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Cancer Survivorship: Thriving During and After Treatment

Publication: Cleburne Times-Review

Being declared cancer-free is something to celebrate. But for many patients, that milestone comes with a mix of emotions – joy, anger, relief, sadness, confusion, and even guilt. Transitioning from patient to survivor is not a destination. Rather, it is the beginning of a new normal.

Cancer treatment is changing, and redefining lifestyles for many of the survivors in the U.S. Advancements in medicine and technology are making it easier for patients to declare themselves cancer thrivers – not mere survivors.

As an oncologist, my role is not just treating tumors, but also helping meet patients’ growing expectations for keeping their lives as normal as possible even in the face of cancer. That can mean exploring treatment options so that patients experience less disruption (and discomfort), and are more able to engage in fulfilling activities during and after treatment.

Advancements such as immunotherapy, targeted therapies, and personalized medicine constitute quantum leaps forward in reducing short- and long-term side effects, improving quality of life for cancer patients and survivors. Thriving also is enabled by our community-based care approach, in which patients receive treatment closer to family, friends, and support networks. This is our way of maintaining a more thriving-friendly environment for patients.

In follow-up appointments, we often hear stories about patients who are accomplishing amazing things which inspire us further to give our fullest effort.

Our commitment extends beyond the treatment plan – into patients’ lives outside of the clinic and after treatment. I believe most patients welcome the opportunity to make that connection, which is founded in a holistic and patient-centered point of view.

Oncology teams can help patients thrive during treatment by carefully monitoring their health, and communicating early and often about options, expectations, and outcomes. After treatment, patients take more responsibility for their daily and long-term health.  In addition, cancer thrivers also need help with:

  • Access to healthcare.
  • Careful monitoring of long and late effects of treatment.
  • Screening for recurrence and secondary malignancies.
  • Help managing quality of life issues.

From the moment of a cancer diagnosis, patients understandably focus all energy on fighting the disease. But with more people surviving cancer than ever, we urge patients to take charge of their future, and to embrace and define thriving on their own terms. Whether that’s running a marathon, taking up watercolor painting, or spending more time with kids or grandkids, it’s all about living the best, fullest life possible.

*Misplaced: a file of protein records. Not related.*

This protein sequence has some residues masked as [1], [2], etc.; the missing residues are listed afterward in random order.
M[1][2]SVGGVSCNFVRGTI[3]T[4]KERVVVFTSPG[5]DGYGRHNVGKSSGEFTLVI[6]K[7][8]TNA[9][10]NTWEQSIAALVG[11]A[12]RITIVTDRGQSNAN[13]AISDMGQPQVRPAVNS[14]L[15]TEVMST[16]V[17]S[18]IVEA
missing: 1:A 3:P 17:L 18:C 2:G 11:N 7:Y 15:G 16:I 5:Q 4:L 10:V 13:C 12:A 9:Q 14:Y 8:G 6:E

Sandhya Bejjanki, M.D., is a medical oncologist at Texas Oncology—Cleburne, 191 Walls Drive in Cleburne, Texas.

Being declared cancer-free is something to celebrate. But for many patients, that milestone comes with a mix of emotions – joy, anger, relief, sadness, confusion, and even guilt. Transitioning from patient to survivor is not a destination. Rather, it is the beginning of a new normal.

Cancer treatment is changing, and redefining lifestyles for many of the survivors in the U.S. Advancements in medicine and technology are making it easier for patients to declare themselves cancer thrivers – not mere survivors.

As an oncologist, my role is not just treating tumors, but also helping meet patients’ growing expectations for keeping their lives as normal as possible even in the face of cancer. That can mean exploring treatment options so that patients experience less disruption (and discomfort), and are more able to engage in fulfilling activities during and after treatment.

Advancements such as immunotherapy, targeted therapies, and personalized medicine constitute quantum leaps forward in reducing short- and long-term side effects, improving quality of life for cancer patients and survivors. Thriving also is enabled by our community-based care approach, in which patients receive treatment closer to family, friends, and support networks. This is our way of maintaining a more thriving-friendly environment for patients.

In follow-up appointments, we often hear stories about patients who are accomplishing amazing things which inspire us further to give our fullest effort.

Our commitment extends beyond the treatment plan – into patients’ lives outside of the clinic and after treatment. I believe most patients welcome the opportunity to make that connection, which is founded in a holistic and patient-centered point of view.

Oncology teams can help patients thrive during treatment by carefully monitoring their health, and communicating early and often about options, expectations, and outcomes. After treatment, patients take more responsibility for their daily and long-term health.  In addition, cancer thrivers also need help with:

  • Access to healthcare.
  • Careful monitoring of long and late effects of treatment.
  • Screening for recurrence and secondary malignancies.
  • Help managing quality of life issues.

From the moment of a cancer diagnosis, patients understandably focus all energy on fighting the disease. But with more people surviving cancer than ever, we urge patients to take charge of their future, and to embrace and define thriving on their own terms. Whether that’s running a marathon, taking up watercolor painting, or spending more time with kids or grandkids, it’s all about living the best, fullest life possible.

Sandhya Bejjanki, M.D., is a medical oncologist at Texas Oncology—Cleburne, 191 Walls Drive in Cleburne, Texas.

This article originally appeared in Cleburne Times-Review.

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